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Hare Francis; The Works of Dr. Francis Hare

SKU: Hare Francis AB0310112 $49.00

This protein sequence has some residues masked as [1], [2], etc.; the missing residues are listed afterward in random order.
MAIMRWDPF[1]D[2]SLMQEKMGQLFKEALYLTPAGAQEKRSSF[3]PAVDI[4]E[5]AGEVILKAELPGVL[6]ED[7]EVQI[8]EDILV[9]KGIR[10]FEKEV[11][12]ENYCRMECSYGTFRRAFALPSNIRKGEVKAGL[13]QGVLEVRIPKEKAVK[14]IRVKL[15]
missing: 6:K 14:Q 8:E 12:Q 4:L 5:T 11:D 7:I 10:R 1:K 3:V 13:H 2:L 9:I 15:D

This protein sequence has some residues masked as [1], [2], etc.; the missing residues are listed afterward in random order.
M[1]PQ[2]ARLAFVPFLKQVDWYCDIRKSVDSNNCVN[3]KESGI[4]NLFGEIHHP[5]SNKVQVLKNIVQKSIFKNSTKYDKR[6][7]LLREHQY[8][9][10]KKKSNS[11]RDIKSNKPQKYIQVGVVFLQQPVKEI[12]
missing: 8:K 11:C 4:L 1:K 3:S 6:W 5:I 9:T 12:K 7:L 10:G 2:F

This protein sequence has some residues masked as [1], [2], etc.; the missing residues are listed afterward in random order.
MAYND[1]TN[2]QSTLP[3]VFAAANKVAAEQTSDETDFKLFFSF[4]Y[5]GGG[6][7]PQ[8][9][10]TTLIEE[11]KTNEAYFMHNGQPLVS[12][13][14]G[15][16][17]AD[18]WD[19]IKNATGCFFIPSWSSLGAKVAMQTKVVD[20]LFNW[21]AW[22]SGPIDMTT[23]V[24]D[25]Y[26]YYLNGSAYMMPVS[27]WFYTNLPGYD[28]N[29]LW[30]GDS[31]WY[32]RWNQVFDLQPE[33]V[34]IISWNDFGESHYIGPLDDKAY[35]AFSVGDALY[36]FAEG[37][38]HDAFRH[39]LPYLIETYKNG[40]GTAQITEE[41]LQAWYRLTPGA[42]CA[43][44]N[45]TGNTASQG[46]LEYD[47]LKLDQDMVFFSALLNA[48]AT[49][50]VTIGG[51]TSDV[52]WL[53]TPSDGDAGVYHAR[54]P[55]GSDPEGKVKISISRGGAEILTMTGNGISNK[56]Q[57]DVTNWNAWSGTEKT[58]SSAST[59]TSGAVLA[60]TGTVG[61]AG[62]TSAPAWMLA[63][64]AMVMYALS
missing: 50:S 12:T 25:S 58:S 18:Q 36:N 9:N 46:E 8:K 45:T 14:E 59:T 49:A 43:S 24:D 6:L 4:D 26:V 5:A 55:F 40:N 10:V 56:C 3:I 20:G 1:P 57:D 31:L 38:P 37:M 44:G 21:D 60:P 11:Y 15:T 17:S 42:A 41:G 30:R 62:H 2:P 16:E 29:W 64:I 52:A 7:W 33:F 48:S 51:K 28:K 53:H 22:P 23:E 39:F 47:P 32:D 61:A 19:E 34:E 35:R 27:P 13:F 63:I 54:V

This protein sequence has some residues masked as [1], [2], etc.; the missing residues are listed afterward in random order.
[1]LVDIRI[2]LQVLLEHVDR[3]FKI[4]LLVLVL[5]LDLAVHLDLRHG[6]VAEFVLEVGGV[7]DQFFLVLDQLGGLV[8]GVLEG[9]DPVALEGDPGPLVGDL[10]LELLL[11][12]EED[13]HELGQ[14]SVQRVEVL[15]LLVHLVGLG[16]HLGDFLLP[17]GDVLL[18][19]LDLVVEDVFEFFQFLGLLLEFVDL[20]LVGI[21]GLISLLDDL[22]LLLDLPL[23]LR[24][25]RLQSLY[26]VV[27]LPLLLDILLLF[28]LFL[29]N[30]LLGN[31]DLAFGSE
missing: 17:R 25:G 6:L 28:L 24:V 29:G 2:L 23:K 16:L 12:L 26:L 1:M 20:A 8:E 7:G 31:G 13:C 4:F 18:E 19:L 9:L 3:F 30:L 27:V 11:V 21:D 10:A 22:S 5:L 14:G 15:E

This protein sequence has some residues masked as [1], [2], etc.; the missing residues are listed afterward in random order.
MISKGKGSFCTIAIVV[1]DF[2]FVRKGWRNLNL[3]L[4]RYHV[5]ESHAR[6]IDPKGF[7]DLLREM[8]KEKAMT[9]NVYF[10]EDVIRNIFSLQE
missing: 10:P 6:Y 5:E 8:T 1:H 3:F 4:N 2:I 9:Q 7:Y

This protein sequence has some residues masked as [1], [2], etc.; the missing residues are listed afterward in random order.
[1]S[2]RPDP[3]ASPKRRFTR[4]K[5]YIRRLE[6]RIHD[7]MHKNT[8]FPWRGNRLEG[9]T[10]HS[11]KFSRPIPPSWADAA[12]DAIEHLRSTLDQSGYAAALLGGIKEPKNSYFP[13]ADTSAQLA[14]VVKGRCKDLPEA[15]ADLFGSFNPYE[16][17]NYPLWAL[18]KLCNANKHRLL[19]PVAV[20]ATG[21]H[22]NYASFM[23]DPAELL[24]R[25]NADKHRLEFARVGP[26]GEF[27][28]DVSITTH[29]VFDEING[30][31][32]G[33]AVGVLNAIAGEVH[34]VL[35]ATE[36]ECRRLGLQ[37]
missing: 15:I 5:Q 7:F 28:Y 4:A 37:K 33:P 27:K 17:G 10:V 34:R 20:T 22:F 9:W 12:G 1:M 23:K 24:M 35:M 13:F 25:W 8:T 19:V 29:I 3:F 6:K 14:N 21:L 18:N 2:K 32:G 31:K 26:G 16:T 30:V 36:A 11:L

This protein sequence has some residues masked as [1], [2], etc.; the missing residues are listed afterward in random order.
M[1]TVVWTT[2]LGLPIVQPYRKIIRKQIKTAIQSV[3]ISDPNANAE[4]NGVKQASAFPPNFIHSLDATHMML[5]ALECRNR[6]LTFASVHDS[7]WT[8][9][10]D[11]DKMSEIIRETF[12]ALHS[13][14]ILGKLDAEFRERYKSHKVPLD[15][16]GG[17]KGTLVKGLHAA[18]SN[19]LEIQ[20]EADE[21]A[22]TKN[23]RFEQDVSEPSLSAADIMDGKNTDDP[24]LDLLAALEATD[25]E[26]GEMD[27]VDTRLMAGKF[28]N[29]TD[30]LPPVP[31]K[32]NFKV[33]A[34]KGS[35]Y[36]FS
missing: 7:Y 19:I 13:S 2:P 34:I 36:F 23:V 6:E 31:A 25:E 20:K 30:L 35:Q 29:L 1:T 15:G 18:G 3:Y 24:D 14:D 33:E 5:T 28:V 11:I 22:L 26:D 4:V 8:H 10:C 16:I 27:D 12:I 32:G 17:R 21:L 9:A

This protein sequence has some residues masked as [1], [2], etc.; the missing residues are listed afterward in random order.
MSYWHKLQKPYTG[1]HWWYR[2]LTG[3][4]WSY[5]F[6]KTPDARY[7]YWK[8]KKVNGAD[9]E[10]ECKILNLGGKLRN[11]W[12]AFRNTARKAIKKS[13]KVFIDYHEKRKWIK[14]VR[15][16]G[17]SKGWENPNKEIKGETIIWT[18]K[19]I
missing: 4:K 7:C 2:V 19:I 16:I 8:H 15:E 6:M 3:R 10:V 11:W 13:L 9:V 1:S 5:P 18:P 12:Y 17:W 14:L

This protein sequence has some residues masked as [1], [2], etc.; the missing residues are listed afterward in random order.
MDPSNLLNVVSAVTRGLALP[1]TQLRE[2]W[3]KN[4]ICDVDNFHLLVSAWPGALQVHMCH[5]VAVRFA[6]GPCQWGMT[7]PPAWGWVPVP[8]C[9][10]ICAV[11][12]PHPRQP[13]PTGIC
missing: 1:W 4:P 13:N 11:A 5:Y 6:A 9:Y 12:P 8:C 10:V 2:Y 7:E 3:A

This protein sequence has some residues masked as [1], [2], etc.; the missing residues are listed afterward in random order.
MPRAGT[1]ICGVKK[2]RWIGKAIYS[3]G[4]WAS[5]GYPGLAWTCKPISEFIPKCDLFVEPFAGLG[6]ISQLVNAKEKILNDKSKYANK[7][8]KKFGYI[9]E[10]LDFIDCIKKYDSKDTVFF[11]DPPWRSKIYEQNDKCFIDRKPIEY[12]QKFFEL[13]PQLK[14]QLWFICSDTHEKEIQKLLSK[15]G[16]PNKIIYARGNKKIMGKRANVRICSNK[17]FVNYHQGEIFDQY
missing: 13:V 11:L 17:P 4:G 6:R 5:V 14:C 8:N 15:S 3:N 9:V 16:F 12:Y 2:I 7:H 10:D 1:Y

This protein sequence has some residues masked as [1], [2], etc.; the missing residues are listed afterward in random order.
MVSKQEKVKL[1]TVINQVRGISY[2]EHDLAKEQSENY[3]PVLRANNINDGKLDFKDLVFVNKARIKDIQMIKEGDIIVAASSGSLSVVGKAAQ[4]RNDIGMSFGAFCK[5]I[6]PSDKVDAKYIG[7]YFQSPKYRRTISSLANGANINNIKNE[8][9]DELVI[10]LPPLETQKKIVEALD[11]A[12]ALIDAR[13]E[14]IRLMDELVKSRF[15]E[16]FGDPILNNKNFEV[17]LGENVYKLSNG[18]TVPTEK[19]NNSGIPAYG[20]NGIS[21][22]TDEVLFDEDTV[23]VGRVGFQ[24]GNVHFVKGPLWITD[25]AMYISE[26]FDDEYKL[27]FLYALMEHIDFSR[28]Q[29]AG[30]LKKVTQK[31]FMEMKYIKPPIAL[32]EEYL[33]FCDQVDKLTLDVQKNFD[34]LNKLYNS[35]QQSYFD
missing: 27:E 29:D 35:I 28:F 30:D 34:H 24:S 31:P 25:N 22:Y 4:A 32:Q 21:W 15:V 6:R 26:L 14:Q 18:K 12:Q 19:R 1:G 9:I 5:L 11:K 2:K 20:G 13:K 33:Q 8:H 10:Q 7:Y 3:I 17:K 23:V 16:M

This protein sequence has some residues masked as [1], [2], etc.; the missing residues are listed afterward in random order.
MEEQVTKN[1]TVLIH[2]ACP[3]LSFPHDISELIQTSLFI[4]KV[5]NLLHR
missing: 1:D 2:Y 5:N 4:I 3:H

The Works of the late Right Reverend and Learned Dr. Francis Hare Lord Bishop of Chichester Vol. III only from a set of 4 volumes. Printed by E. Owen in Amen-Corner London in 1746. Ex Libris. Contents: Management of the War in a letter to a Tory-Member 2nd letter as above Negotiations for a Treaty of Peace in 1709 Negotiations for a Treaty of Peace at the Hague The Barrier-Treaty Vindicated The Barrier-Treaty between Her Majesty and the States-General. Full brown leather front board with inlaid contrasting panel. Leather loss along hinges front and back. Six compartment spine with crack through the leather running the length of the spine extensive leather loss. Leather loss at head and foot. 422 cream to light tan pages without foxing spotting tears or loss. There are chips missing from page edges randomly. Volume measures: 13 cm. x 20 cm. (12mo). Francis Hare (1671 1740) was an English churchman and classical scholar bishop of St. Asaph from 1727 and bishop of Chichester from 1731. He was the son of Richard Hare of Leigh Essex. His mother his father trades second wife was Sarah daughter of Thomas Naylor. He was educated at Eton College and admitted in 1688 to King trades College Cambridge. He graduated B.A. in 1692 M.A. in 1696 and D.D. in 1708. At Cambridge he was tutor of Robert Walpole and the Marquis of Blandford son of John Churchill 1st Duke of Marlborough who died in his college on 20 February 1703. In 1704 Hare was appointed chaplain-general to the army in Flanders. He described the campaign of 1704 in a series of letters to his cousin George Naylor of Herstmonceux Castle and in a journal preserved by William Coxe. In 1710 he again joined the camp at Douai. Hare received a royal chaplaincy under Queen Anne and he was elected felloe of Eton in October 1712. He was rector of Barnes Surrey 1713 to 1723 and held a prebend in St. Paul trades Cathedral from 1707 till his death. In 1715 he was appointed dean of Worcester and in1722 Henry Pelham younger brother of his sister-in-law Lady Grace Naylor being two of the children of Thomas Pelham 1st Baron Pelham made him usher to the exchequer. In October 1726 he exchanged Worchester for the deanery of St. Paul trades which he held till his death and on 19 December 1727 was consecrated bishop of St. Asaph. He has been dismissed from his chaplaincy about 1718 in consequence of his share in the Bangorian controversy when he joined the assailants of Bishop Benjamin Hoadly. On the accession of George II he was in favour with Queen Caroline of Ansbach. She intended him for the see of Bath and Wells but the ministry was against giving the best preferments to newly consecrated bishops. Hare trades fame as a preacher at this time is shown by a complimentary allision in the Dunciad.In 1731 Hare was translated from the see of St. Asaph to that of Chichester. In 1736 Sir Robert Walpole godfather of his son Robert proposed him as successor to Archbishop William Wake then rapidly failing. But Hare had recently opposed the government in some measures for the relief of dissenters: and John Hervey 2nd Baron Hervey who had encountered him on that occasion lobbied successfully against the appointment pointing out truly that the sharp-tongued and isolated Hare was unpopular. On April 26 1740 Hare died at the Vatche and was buried in a mausoleum which he had built for his family adjoining the nearby church of Chalfont St. Giles.